Top 5 Moments

Posted in GRAND PRIX KYOTO 2016 on September 11, 2016

By Ben Swartz

This tournament, like every Grand Prix, was full of memorable stories, of exciting matches, and of interesting decks doing interesting stuff. The following are our Top 5 picks, the five moments that made Grand Prix Kyoto an event to remember.

5. Celebrating the Lunar Eclipse in Kyoto

In preparation for the Penumbral Lunar Eclipse that is happening on the 16th, the tournament organizers set up an altar to the moon here in Kyoto. Cards whose art features moons have been posted on plaques and players have been able to grab pieces of paper and write their wishes to stick next to the images.

In order to make it even more authentic the tournament organizers have added river willows at the head of the exhibit and placed rice cakes as the final touch. Japanese Grand Prix have a history of having exhibits at them. This celebration of the lunar eclipse is one more that has been added to the list.

4. Mitamura's Return to Tournament Magic

After a 5 year break from the game, Kazuya "Chief" Mitamura showed up to his first premier Magic tournament in five years. After many years, Teammate Chikara Nakajima finally convinced "Chief" to come play Magic for the weekend in Kyoto. The two of them joined forces with Shingo Kurihara to play some Team Limited

While their team failed to make day 2, many members of the Japanese Magic community were excited to see Mitamura sling spells. Mitamura wants to get back into the game and play in next year's Pro Tour Kyoto, but he acknowledges it might be tough to qualify: "Next year there's a Pro Tour in Japan, right? Kyoto? I really want to play in that! If everyone goes to that I'll go, but playing is much more difficult. It's much harder to qualify these days since I rarely play." Mitamura explained.

3. Czech's near elimination before the Top 4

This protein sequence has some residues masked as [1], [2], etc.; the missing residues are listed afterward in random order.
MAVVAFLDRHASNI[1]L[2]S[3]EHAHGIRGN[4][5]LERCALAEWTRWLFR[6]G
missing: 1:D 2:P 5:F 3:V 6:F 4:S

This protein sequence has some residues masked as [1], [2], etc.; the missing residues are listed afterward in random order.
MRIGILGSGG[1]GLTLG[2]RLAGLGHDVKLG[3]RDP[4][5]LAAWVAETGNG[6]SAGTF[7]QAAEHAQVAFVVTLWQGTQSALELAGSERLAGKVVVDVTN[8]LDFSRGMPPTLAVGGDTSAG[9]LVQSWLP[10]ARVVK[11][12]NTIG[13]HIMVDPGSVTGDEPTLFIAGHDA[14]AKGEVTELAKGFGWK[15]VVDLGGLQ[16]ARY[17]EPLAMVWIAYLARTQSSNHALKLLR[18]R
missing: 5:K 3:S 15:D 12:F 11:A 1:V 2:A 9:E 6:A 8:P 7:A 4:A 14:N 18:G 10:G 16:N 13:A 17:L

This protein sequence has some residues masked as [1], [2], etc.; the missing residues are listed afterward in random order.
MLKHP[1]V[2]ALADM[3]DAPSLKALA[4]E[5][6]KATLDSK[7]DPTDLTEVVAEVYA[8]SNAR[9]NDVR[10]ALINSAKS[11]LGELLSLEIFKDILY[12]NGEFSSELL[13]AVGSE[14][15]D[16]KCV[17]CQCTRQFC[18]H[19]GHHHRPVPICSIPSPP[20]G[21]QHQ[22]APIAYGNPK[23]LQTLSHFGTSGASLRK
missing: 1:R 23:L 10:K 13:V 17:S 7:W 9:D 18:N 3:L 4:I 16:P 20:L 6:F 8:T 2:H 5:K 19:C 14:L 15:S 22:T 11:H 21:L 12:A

Things looked dire for the Czech team consisting of Pavel Matousek, Tom Ristovsky, and (25) Petr Sochůrek. After losing the first round on Saturday, it seemed like they were doomed to a 0-2 start. In the deciding game of their second round, Tom Ristovsky felt like he had a 2% chance of winning. After missing his third land drop, his opponent started to get far ahead on the board.

A number of turns later he had finally been able to find some lands, but things still looked grim; sitting at 2 life and facing a pair of Spirit tokens he had but one draw step to salvage the game. From the top of his deck came Smoldering Werewolf which was able to take out the two fliers, but he wasn't completely out of the woods just yet. Excitedly, his opponent untapped and slammed down Certain Death. Thankfully for Tom, he had drawn Broken Concentration and used it to counter the lethal sorcery. From there he was able to stabilize and his team was able to run the tables entering the top 8 with an 11-1-2 record.

2. Cathar's Shield from Yuuki Ichikawa

The deciding match of the semifinals between Yuuki Ichikawa, Yuki Matsumoto and Kazuyuki Takimura and (25) Petr Sochůrek, Tom Ristovsky, and Pavel Matousek, came down to Yuuki Ichikawa. The Japanese Pro Player drew up his opening hand and looked at it with a smile. Ichikawa cast Ghoulcaller's Apprentice on his second turn, and, on his third turn cast Cathar's Shield and equipped it.

His opponents started laughing, he started laughing, soon everyone at the table was laughing at the measly equipment, albeit for different reasons. Before long Yuuki Ichikawa was able to use the little equipment to get through quite a bit of damage, while keeping himself safe against (25) Petr Sochůrek's creatures. When Ichikawa finally cast an Abundant Maw a few turns later, he had an unkillable threat at his disposal. As Yuuki Ichikawa attacked in for the final points of damage, he gave a little chuckle; He earned a spot in the finals for himself and his teammates, Yuki Matsumoto, and Kazuyuki Takimura

1. Ichikawa/Matsumoto/Takimura Take down Grand Prix Kyoto

Coming into the weekend Japanese players breathed a sigh of relief. Tired of having their team Grand Prix taken down by, Mike Hron, Rich Hoaen, and one more, they looked forward to a weekend without them. Japan's best formed the best teams they could. Among them, one stood out: Yuuki Ichikawa, Kazuyuki Takimura, and Yuki Matsumoto.

After crushing the swiss rounds of the tournament and finishing in first place, the team made short work of Sochůrek/Ristovsky/Matousek. In the finals, they faced off against another Japanese superteam in Yamamoto/Kitahara/Yukuhiro. Everything came down to a deciding game 3 between Yuuki Ichikawa and Hiroaki Kitahara. Not knowing that Kitahara had Murder in his hand but no access to a second black source, Ichikawa made a risky play: Mirrowing Dragon. On the following turn, after Kitahara failed to draw the second swamp he needed, Ichikawa slammed down Otherworldly Outburst, buffing his army and taking the tournament for his team.